Let’s be honest: No one loves to be criticized. Especially when the criticism is given the wrong way or by the wrong person. However, if we learn to receive criticism with the right mindset, as ministry leaders, speakers, and youth workers, we have an opportunity to grow from it. This week, join Jamey Dickens, Ben Crawshaw, Crystal Chiang, and Sarah Anderson, for a conversation about embracing criticism and the value of asking those around you, “What’s it like to be on the other side of me?”



Take the “360 Survey.” Ask your family members, your coworkers, your boss, your family, and friends, “What’s it like to be on the other side of me?” (4:00)

What is the worst, or most entertaining, criticism you’ve ever received? (5:00)

What’s the best kind of legitimate criticism you’ve received? (8:00)

Ask yourself, “Is how I did who I am?” (11:40)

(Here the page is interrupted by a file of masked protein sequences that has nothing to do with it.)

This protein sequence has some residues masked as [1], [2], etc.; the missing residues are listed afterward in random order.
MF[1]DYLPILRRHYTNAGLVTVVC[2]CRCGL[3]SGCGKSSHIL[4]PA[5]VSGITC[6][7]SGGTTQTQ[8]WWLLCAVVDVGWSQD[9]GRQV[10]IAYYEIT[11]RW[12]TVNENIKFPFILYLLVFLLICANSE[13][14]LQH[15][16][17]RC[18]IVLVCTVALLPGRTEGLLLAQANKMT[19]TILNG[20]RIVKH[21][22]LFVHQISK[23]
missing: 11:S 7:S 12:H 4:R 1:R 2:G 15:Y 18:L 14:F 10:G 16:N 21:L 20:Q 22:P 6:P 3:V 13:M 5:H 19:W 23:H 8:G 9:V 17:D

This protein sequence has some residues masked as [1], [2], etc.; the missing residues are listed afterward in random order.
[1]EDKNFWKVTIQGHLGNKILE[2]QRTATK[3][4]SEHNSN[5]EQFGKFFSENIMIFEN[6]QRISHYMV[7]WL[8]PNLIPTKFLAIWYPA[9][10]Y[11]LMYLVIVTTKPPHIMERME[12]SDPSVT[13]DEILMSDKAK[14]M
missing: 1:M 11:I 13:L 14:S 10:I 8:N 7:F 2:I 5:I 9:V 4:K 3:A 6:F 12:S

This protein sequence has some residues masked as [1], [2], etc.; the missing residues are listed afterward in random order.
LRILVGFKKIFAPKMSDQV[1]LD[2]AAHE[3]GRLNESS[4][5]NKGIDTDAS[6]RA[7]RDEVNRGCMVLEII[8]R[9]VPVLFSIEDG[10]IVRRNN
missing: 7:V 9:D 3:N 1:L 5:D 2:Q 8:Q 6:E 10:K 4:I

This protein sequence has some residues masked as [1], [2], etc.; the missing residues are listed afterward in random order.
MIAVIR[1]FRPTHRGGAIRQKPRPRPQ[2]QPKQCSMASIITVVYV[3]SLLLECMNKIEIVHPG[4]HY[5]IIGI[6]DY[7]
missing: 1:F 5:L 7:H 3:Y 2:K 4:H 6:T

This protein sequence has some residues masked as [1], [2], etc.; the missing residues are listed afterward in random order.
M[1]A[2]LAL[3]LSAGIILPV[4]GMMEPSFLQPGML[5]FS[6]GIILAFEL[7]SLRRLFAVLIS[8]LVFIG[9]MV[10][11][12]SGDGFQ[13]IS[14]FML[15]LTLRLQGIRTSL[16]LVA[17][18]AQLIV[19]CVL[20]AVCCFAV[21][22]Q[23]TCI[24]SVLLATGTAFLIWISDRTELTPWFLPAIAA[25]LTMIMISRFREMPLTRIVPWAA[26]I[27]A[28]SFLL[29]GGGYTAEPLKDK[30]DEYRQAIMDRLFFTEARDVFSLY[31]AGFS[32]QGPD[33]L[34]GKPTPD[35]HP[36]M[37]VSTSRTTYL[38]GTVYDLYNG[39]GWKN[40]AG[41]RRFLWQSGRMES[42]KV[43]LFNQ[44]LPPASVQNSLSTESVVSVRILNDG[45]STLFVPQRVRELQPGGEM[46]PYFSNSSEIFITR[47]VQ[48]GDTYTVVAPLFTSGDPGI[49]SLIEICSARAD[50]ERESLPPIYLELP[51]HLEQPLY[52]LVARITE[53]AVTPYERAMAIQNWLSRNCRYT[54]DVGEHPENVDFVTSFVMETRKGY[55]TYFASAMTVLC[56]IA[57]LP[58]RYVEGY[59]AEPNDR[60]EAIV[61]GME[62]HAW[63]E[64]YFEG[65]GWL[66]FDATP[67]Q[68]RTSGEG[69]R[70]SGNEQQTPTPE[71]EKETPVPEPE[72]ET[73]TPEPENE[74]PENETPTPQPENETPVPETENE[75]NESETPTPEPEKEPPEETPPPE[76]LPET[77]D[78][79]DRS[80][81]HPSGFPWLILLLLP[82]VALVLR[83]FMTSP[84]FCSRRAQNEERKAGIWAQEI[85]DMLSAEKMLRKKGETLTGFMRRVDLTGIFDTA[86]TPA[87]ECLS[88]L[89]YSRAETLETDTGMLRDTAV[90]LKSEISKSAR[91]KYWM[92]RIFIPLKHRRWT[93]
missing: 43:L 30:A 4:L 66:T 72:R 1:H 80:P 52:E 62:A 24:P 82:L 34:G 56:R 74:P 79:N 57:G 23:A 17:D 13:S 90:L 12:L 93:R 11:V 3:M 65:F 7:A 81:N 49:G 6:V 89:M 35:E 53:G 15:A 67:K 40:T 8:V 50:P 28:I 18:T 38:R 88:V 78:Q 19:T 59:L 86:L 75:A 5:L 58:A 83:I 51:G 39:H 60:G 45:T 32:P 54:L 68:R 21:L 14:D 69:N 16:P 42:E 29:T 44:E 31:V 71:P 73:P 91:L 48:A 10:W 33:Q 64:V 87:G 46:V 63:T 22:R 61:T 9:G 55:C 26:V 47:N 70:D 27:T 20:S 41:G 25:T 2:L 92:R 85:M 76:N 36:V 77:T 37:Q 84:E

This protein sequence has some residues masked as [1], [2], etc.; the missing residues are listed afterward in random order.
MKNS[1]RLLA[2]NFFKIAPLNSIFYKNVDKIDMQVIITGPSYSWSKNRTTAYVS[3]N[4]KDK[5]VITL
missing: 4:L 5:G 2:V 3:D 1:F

If you are able to separate your performance from who you are, taking criticism gets easier to do. (12:00)

There is something in every criticism that you can take away. (14:00)

How you did is not who you are. (26:00)

When it comes to receiving criticism, approaching it as a learner changes everything. (36:00)

Part of how you deal with the criticism you didn’t ask for is having a bank of data that you did ask for. (36:45)

Be proactive, not reactive, to criticism. (37:00)

Being proactive with criticism means surrounding yourself with the right people, who will give you the right kind of criticism, at the right time, in the right way. (37:10)

There is a difference between feedback and criticism. (37:30)

When you take a 360 survey, remember to ask the right people the right questions: What’s it like to be on the other side of me? How do I handle conflict? What are some of my greatest strengths? What are some of biggest weaknesses? (43:00)


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